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Senate control remains a jump ball

Georgia race in runoff territory, with counting ongoing in Arizona and Nevada

John Fetterman was declared the winner in the Senate race in Pennsylvania, which could give Democrats one more Senate seat than they have now — but they could still lose some uncalled races.
John Fetterman was declared the winner in the Senate race in Pennsylvania, which could give Democrats one more Senate seat than they have now — but they could still lose some uncalled races. (Tom Williams/CQ Roll Call)

Senate control remained a jump ball into the early morning hours Wednesday, with winners in several key contests potentially not known for days.

Senate Majority Leader Charles E. Schumer was far from knowing whether he would retain that title in the next Congress when he appeared to give a victory speech Tuesday evening in his own Senate race, which was called by The Associated Press when the polls closed at 9 p.m.

The New York Democrat showed no sign of a leader looking for what went wrong, speaking of accomplishments in the current Congress, including bipartisan legislation to boost microchip manufacturing — including in upstate New York — before pivoting to a potential agenda for next year, assuming Democrats control it.

“So, here’s what we want to get done in the next Senate. We want to protect a woman’s right to choose. We want to protect the right to marry those who you love by passing the Marriage Equality Act,” Schumer said. “We want to fight to protect our democracy by securing the right to vote, we want to strengthen our unions and expand the rights of workers to organize for a better day.”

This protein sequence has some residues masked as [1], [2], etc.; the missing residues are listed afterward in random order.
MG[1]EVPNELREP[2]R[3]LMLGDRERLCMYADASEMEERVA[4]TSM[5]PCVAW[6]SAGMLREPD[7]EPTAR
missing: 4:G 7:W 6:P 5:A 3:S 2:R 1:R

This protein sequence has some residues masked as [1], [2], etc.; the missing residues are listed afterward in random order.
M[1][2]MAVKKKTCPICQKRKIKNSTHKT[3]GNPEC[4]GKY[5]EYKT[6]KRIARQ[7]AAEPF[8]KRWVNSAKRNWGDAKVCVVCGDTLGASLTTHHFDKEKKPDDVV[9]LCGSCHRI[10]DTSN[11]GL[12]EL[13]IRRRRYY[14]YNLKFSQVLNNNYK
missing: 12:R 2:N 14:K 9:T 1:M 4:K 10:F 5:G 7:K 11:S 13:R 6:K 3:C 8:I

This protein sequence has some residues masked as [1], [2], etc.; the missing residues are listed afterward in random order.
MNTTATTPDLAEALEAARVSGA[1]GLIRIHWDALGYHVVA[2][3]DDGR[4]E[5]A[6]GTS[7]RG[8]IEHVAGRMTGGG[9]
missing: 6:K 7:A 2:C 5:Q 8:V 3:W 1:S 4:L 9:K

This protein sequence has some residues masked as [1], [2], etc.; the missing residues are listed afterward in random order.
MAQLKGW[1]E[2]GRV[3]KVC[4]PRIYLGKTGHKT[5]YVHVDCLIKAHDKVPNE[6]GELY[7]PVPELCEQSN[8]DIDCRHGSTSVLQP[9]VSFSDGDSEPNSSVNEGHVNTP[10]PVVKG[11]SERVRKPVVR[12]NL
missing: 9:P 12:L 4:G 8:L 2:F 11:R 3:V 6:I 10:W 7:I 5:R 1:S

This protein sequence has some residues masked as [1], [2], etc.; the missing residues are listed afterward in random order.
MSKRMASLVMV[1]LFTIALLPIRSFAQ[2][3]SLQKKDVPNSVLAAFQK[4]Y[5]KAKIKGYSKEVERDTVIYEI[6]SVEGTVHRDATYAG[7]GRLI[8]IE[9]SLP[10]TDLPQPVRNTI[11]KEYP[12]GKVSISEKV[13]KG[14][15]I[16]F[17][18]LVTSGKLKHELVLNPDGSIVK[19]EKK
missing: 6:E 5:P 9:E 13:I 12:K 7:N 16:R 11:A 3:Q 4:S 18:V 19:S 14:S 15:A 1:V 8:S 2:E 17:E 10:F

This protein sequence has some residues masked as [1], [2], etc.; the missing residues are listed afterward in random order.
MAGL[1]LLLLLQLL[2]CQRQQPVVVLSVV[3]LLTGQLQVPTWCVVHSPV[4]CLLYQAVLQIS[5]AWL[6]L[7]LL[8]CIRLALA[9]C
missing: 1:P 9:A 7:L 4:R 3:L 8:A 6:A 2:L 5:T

Schumer again said Democrats want to protect immigrants, including the group known as the Dreamers, who came to the United States as children. Schumer’s race was called before any key Senate races, much less the New York governor’s race, where incumbent Democrat Kathy Hochul held off a stiff challenge from Republican Rep. Lee Zeldin.

Sen. Maggie Hassan, D-N.H., prevailed in her reelection contest, and it would have been seen as a dire sign for Democrats if she had lost. Other incumbent senators who faced competitive challengers but were not at the top of the most vulnerable list saw their races called quickly, including Republican Sen. Marco Rubio of Florida and Democratic Sen. Michael Bennet of Colorado.

Sen. Lindsey Graham of South Carolina, who had been out for Republican candidates this cycle, told NBC News, “It’s not a wave for sure, but I think it will be a very good night,” anticipating the possibility of reaching 51 Republican Senate seats.

The road to 51 for the GOP may still run through a Dec. 6 runoff in Georgia. Neither Democratic incumbent Raphael Warnock nor Republican challenger Herschel Walker showed signs of pulling too far ahead as votes were counted in the Peach State, which saw record early voting.

“We aren’t sure if this journey is over tonight, or if there’s still a little work yet to do, but here’s what we do know — we know that when they’re finished counting the votes from today’s election that we are going to have received more votes than my opponent,” Warnock said shortly before 2 a.m. Wednesday in Atlanta. Georgia law requires the winner to get a majority of votes to avert the runoff.

There were also signs there could be no final result for a while in the closely watched Nevada race. The Nevada Independent reported that Clark County, the populous area that includes Las Vegas, was not expected to begin counting mail-in ballots placed in drop boxes on Election Day until Wednesday or Thursday, creating a possibility that Democratic Sen. Catherine Cortez Masto could see her share of the vote improve in the coming days.

In Pennsylvania, Democratic Lt. Gov. John Fetterman won the Senate contest over GOP candidate Mehmet Oz. The victory there gives Democrats one more seat than they have now, since it’s currently held by Republican Sen. Pat Toomey.

But along with Cortez Masto in Nevada, other races could subtract that gain, including in Arizona, where Democratic Sen. Mark Kelly was battling Republican Blake Masters.

Among other races still on the board was one in Wisconsin, where incumbent Republican Sen. Ron Johnson faced Democratic Lt. Gov. Mandela Barnes.

The night saw some members who were said to be in trouble win reelection comfortably, especially Republican Sens. Charles E. Grassley of Iowa and Mike Lee of Utah, as well as Democratic Sen. Patty Murray of Washington.

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